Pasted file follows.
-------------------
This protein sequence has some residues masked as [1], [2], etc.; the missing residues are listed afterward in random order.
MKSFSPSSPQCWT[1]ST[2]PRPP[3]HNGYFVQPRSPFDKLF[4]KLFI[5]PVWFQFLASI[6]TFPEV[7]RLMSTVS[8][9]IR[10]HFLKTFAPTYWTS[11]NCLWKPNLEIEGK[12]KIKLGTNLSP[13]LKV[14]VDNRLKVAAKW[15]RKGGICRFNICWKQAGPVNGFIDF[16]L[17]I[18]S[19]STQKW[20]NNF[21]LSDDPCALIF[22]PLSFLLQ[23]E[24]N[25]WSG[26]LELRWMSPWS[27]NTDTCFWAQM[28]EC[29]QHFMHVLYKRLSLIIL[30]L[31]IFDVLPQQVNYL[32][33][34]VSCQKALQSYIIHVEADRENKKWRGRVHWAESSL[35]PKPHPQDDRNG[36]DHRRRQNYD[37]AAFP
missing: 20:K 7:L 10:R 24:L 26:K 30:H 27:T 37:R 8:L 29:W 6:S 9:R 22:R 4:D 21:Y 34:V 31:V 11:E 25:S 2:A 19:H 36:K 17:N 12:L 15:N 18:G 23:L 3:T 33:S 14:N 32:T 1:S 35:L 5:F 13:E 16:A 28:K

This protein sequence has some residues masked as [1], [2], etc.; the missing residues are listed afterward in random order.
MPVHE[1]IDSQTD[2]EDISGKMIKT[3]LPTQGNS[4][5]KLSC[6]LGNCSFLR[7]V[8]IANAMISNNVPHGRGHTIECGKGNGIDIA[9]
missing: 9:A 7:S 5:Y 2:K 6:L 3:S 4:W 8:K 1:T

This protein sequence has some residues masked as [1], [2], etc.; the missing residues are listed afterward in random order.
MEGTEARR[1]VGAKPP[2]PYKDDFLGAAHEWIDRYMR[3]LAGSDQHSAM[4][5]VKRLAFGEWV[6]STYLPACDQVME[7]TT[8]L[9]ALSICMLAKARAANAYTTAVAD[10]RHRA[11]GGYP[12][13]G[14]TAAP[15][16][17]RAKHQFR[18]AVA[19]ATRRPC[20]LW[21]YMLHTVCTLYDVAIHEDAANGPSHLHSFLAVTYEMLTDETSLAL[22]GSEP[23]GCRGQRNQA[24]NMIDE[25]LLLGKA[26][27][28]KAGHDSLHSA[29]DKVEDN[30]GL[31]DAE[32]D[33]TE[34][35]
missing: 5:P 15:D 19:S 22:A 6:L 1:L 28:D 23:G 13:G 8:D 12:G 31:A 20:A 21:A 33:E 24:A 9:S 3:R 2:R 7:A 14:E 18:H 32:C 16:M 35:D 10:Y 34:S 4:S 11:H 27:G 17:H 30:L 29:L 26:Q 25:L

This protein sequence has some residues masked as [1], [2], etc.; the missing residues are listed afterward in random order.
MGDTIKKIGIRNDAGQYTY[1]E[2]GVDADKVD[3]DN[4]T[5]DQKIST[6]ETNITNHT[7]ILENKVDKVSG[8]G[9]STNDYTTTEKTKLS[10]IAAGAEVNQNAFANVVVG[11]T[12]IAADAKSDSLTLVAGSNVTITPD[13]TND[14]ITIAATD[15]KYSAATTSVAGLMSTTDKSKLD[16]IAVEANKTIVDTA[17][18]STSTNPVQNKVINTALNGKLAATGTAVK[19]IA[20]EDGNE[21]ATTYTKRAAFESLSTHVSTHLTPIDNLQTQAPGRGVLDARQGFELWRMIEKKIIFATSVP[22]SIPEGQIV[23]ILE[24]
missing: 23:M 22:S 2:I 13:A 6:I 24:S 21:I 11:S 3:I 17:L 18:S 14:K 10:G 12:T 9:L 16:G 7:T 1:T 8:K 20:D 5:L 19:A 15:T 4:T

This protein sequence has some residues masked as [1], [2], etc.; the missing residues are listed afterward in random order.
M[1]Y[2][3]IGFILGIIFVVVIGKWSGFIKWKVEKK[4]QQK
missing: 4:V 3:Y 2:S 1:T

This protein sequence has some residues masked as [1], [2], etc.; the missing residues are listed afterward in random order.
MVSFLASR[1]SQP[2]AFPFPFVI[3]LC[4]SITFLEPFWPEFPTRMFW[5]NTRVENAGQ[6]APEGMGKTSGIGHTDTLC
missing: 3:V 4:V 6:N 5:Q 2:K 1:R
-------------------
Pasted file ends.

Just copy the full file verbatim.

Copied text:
This protein sequence has some residues masked as [1], [2], etc.; the missing residues are listed afterward in random order.
MKSFSPSSPQCWT[1]ST[2]PRPP[3]HNGYFVQPRSPFDKLF[4]KLFI[5]PVWFQFLASI[6]TFPEV[7]RLMSTVS[8][9]IR[10]HFLKTFAPTYWTS[11]NCLWKPNLEIEGK[12]KIKLGTNLSP[13]LKV[14]VDNRLKVAAKW[15]RKGGICRFNICWKQAGPVNGFIDF[16]L[17]I[18]S[19]STQKW[20]NNF[21]LSDDPCALIF[22]PLSFLLQ[23]E[24]N[25]WSG[26]LELRWMSPWS[27]NTDTCFWAQM[28]EC[29]QHFMHVLYKRLSLIIL[30]L[31]IFDVLPQQVNYL[32][33][34]VSCQKALQSYIIHVEADRENKKWRGRVHWAESSL[35]PKPHPQDDRNG[36]DHRRRQNYD[37]AAFP
missing: 20:K 7:L 10:R 24:L 26:K 30:H 27:T 37:R 8:L 29:W 6:S 9:R 22:R 4:D 21:Y 34:V 31:V 11:E 25:S 2:A 19:H 36:K 17:N 12:L 15:N 18:G 23:L 3:T 33:S 14:N 32:T 1:S 35:L 5:F 13:E 16:A 28:K

This protein sequence has some residues masked as [1], [2], etc.; the missing residues are listed afterward in random order.
MPVHE[1]IDSQTD[2]EDISGKMIKT[3]LPTQGNS[4][5]KLSC[6]LGNCSFLR[7]V[8]IANAMISNNVPHGRGHTIECGKGNGIDIA[9]
missing: 9:A 7:S 5:Y 2:K 6:L 3:S 4:W 8:K 1:T

This protein sequence has some residues masked as [1], [2], etc.; the missing residues are listed afterward in random order.
MEGTEARR[1]VGAKPP[2]PYKDDFLGAAHEWIDRYMR[3]LAGSDQHSAM[4][5]VKRLAFGEWV[6]STYLPACDQVME[7]TT[8]L[9]ALSICMLAKARAANAYTTAVAD[10]RHRA[11]GGYP[12][13]G[14]TAAP[15][16][17]RAKHQFR[18]AVA[19]ATRRPC[20]LW[21]YMLHTVCTLYDVAIHEDAANGPSHLHSFLAVTYEMLTDETSLAL[22]GSEP[23]GCRGQRNQA[24]NMIDE[25]LLLGKA[26][27][28]KAGHDSLHSA[29]DKVEDN[30]GL[31]DAE[32]D[33]TE[34][35]
missing: 5:P 15:D 19:S 22:A 6:L 1:L 28:D 23:G 13:G 8:D 12:G 31:A 20:A 21:A 33:E 24:A 9:S 3:R 2:R 7:A 14:E 18:H 32:C 16:M 35:D 10:Y 34:S 4:S 11:H 27:G 17:H 30:L 29:L 26:Q 25:L

This protein sequence has some residues masked as [1], [2], etc.; the missing residues are listed afterward in random order.
MGDTIKKIGIRNDAGQYTY[1]E[2]GVDADKVD[3]DN[4]T[5]DQKIST[6]ETNITNHT[7]ILENKVDKVSG[8]G[9]STNDYTTTEKTKLS[10]IAAGAEVNQNAFANVVVG[11]T[12]IAADAKSDSLTLVAGSNVTITPD[13]TND[14]ITIAATD[15]KYSAATTSVAGLMSTTDKSKLD[16]IAVEANKTIVDTA[17][18]STSTNPVQNKVINTALNGKLAATGTAVK[19]IA[20]EDGNE[21]ATTYTKRAAFESLSTHVSTHLTPIDNLQTQAPGRGVLDARQGFELWRMIEKKIIFATSVP[22]SIPEGQIV[23]ILE[24]
missing: 23:M 22:S 2:I 13:A 6:I 24:S 21:I 11:S 3:I 17:L 18:S 14:K 10:G 12:T 9:L 16:G 7:T 1:T 8:K 20:D 5:L 19:A 15:T 4:T

This protein sequence has some residues masked as [1], [2], etc.; the missing residues are listed afterward in random order.
M[1]Y[2][3]IGFILGIIFVVVIGKWSGFIKWKVEKK[4]QQK
missing: 4:V 3:Y 2:S 1:T

This protein sequence has some residues masked as [1], [2], etc.; the missing residues are listed afterward in random order.
MVSFLASR[1]SQP[2]AFPFPFVI[3]LC[4]SITFLEPFWPEFPTRMFW[5]NTRVENAGQ[6]APEGMGKTSGIGHTDTLC
missing: 3:V 4:V 6:N 5:Q 2:K 1:R